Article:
www.wellsaid.comOctober 2013



How many emails do you receive per day? I recently posed this question to over 200 of my clients who hold senior leadership titles in the Fortune 500 companies. According to the survey, they receive an average of 70 legitimate business emails every day, each of which requires a two-minute or more response. On top of their back-to-back meetings, business travel, and packed calendar, this means they still need to spend well over two hours per day just returning emails. So how can your emails stand out in their crowded inbox? How do you earn their attention and get a prompt reply?  The goal of this article is to share proven techniques that ensure your emails get the respect, attention and timely response they deserve.


Please enjoy the five tips below on writing effective emails, and best wishes for your continued communication excellence!

Kind regards,


Stand Out In The Inbox:

Writing Effective Emails That Get Results

By Darlene Price, Well Said, Inc.

"The most valuable of all talents

is that of never using two words when one will do."

 --Thomas Jefferson


The three most common complaints I hear from business leaders regarding the emails they receive from employees are: 1) Unclear; 2) Too long; and 3) Unorganized. They describe these emails using words such as 'long-winded,' 'rambling,' 'un-actionable,' 'vague,' and 'time-consuming.'  Despite the good intentions of the sender, the busy recipient demotes these laborious emails to the bottom of the heap, which results in either a delayed reply or no reply.  To ensure your emails remain at the top of the list and get a prompt response, apply these five best practices. 


1. Make the Subject Line Clear, Specific, and Actionable

State the main point, question, or action item in the subject line. For example, avoid a generic subject line that reads, "Quick question...."  Instead, just ask the question: "Are You Attending Today's 3PM Budget Meeting?"  If you need your boss' signature or approval, avoid writing, "File attached," or "Proposal."  Instead, request the action and imply urgency: "Please Sign Attached Training Proposal By 5PM Today To Ensure 20% Discount." Also, capitalize your subject line like a title--it adds an air of importance and declaration.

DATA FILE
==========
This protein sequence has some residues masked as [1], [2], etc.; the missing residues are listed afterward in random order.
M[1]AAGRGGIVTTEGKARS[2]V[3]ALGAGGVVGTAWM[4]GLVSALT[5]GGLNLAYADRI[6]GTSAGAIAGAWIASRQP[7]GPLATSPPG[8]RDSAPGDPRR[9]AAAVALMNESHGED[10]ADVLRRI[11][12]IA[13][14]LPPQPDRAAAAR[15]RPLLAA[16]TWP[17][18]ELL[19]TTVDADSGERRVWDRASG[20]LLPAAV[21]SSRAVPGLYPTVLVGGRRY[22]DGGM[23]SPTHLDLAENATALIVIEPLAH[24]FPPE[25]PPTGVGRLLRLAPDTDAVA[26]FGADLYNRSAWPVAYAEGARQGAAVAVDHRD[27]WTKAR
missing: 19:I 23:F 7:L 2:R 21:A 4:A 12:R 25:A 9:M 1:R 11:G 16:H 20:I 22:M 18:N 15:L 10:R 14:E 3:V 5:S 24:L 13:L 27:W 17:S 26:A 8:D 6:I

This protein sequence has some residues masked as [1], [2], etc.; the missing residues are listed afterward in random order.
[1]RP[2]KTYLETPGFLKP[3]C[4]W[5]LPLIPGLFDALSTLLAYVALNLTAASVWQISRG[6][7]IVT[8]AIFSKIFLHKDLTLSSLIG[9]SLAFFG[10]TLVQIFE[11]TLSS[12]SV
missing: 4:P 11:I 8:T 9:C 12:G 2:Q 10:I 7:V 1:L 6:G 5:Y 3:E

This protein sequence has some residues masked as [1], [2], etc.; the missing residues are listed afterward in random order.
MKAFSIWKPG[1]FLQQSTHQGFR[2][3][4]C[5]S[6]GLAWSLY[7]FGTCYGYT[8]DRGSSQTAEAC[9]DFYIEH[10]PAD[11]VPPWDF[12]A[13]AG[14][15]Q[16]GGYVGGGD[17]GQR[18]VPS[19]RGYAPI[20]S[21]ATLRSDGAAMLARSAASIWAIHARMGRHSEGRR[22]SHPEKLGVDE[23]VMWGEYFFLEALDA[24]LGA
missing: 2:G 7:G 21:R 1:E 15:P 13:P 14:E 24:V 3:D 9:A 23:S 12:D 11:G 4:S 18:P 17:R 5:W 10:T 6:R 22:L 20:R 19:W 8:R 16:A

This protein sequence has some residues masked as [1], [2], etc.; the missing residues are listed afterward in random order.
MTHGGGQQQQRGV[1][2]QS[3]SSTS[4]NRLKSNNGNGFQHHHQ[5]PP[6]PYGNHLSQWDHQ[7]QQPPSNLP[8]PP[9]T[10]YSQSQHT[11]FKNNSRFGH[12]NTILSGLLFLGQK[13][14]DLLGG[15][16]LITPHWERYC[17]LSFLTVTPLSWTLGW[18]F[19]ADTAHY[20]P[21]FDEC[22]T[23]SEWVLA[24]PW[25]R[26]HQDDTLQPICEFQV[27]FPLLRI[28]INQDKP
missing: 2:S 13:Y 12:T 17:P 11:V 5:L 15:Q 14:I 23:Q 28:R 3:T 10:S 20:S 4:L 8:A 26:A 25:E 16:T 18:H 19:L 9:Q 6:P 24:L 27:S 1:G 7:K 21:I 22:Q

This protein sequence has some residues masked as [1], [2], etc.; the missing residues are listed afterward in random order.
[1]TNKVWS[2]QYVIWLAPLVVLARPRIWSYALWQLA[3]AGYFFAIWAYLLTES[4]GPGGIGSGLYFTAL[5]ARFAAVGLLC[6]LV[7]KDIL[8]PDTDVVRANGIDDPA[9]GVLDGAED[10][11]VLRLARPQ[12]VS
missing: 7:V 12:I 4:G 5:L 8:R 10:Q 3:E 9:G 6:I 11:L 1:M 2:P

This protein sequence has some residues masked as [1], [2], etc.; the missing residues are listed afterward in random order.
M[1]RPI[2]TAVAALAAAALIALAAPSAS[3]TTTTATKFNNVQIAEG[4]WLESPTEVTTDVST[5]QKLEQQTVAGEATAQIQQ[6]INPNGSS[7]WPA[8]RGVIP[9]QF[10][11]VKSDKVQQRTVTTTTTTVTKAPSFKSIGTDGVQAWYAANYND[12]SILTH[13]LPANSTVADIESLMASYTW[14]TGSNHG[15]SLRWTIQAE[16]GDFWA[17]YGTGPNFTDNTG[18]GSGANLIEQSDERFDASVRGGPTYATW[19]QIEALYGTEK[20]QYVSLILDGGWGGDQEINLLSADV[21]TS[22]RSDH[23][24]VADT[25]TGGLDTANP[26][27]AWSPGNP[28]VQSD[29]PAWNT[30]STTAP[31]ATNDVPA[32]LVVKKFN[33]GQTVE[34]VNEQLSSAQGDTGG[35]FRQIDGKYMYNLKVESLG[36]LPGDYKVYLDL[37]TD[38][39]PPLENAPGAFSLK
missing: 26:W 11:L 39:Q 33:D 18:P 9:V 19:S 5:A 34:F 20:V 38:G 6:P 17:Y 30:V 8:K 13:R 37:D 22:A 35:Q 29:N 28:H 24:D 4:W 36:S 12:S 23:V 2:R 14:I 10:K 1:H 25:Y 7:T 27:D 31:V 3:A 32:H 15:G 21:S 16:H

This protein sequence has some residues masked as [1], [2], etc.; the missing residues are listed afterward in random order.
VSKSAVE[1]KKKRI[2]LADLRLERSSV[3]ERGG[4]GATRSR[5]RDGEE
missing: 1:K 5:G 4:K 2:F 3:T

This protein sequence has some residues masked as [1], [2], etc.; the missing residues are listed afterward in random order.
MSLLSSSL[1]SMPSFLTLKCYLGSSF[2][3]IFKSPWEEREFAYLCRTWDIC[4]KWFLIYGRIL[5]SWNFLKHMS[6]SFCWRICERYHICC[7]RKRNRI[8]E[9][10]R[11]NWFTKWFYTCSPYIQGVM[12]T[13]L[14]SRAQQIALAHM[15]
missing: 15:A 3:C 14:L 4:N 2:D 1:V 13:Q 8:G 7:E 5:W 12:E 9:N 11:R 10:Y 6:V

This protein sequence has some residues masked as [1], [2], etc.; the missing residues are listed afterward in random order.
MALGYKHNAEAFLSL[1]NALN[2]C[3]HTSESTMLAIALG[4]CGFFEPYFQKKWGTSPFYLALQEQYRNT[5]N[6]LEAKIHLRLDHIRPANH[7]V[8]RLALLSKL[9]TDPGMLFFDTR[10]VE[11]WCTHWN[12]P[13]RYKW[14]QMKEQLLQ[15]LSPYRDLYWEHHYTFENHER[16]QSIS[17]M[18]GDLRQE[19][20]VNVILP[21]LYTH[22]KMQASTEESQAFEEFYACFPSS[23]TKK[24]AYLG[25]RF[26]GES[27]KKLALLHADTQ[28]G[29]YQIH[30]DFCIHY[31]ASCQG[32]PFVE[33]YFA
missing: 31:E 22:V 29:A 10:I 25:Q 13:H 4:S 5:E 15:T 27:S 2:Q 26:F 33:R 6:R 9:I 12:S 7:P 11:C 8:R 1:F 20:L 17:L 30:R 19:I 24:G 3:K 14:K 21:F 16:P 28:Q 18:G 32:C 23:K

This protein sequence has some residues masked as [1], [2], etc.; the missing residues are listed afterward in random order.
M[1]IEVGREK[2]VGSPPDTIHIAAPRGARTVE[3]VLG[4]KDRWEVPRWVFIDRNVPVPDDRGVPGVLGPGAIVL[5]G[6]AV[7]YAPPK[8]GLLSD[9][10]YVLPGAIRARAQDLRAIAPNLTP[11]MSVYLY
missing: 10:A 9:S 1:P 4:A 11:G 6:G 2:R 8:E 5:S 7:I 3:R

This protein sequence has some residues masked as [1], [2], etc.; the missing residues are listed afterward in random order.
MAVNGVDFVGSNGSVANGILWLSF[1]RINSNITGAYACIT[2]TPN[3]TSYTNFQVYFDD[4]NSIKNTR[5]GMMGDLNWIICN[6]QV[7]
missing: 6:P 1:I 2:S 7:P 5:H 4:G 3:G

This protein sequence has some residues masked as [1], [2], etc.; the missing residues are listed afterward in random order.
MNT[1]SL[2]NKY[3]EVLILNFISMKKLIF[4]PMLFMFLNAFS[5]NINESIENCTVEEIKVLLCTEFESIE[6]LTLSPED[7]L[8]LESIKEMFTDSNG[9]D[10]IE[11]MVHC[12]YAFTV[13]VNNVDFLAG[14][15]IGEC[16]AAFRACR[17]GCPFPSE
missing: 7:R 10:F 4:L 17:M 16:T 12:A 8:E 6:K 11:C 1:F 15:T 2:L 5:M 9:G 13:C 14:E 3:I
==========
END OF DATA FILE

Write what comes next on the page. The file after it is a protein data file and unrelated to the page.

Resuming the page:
2. Keep Your Message Short

As a rule of thumb, keep your emails under 100 words, which requires less than 30 seconds to read (about the size of this paragraph).  This is especially important when you're sending emails up the chain of command.  I recently worked with a director-level client whose emails averaged an encyclopedic 400 words per email!  Her boss, a vice president, told me this was not only 'driving him crazy' but was negatively impacting workflow.  For the sake of efficiency and clarity, he insisted the director learn to 'cut to the chase' in a few short sentences.


3. Organize and Prioritize Your Points

When you are sure the recipient wants and needs more detail than a short message (such as a project update or business review), craft the first paragraph as a brief executive summary in 100 words or less.  That is, if the recipient reads nothing else, he or she will get the gist of your message right away, including your purpose, key points, conclusions or recommendations, plus your requested action (if any).  Think of this first paragraph as what the reader must know. In the second paragraph, briefly write what they need to know such key data, findings, or supporting points.  Finally, in last paragraph(s), write what you want them to know. Label this section with a heading such as "Background" or "Details." Follow the must-need-want format and your message will be prioritized appropriately. 

4. Number Your Points

When you have multiple items to cover in an email, organize your points using bullets or a numbered list. This format provides an easy-to-read structure for recipients and makes it easy for them to respond. Imagine you need critical details from a colleague to plan an upcoming client meeting.  The subject line could read: "Please Reply With 5 Key Details For Friday's Smith Meeting." The message then reads, "Hi Sam, To ensure you have a successful meeting with your client this Friday, please provide these five critical details by 12PM tomorrow: 1)... 2)... 3)... 4)... 5)...  Thank you!" 


5. Use Professional Language

Every business email you send is an opportunity to present yourself as a credible confident professional who is well organized and respectful of other people's time.  A certain degree of formality is required in all business communication, including email.  By all means, be friendly and personable, but avoid becoming too casual and informal.  For example, don't use texting shorthand and chat room acronyms.  Stick with Standard English, capitalization, and punctuation.  Also, before you click "Send," proofread the email to ensure correct spelling and a professional polite tone. Please remember to use "please" and "thank you."

If you would like to learn more about writing effective emails, please read Chapter 14 in my book, Well Said! Presentations and Conversations That Get Results (available in Kindle and hard cover).  It features over 30 additional email-writing tips to
ensure your messages get the respect and timely reply they deserve.


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Well Said, Inc. | PO Box 888346 | Atlanta, GA 30356
Telephone: +1 (678) 361-7004
E-mail: darlene.price@wellsaid.com
Website: http://www.wellsaid.com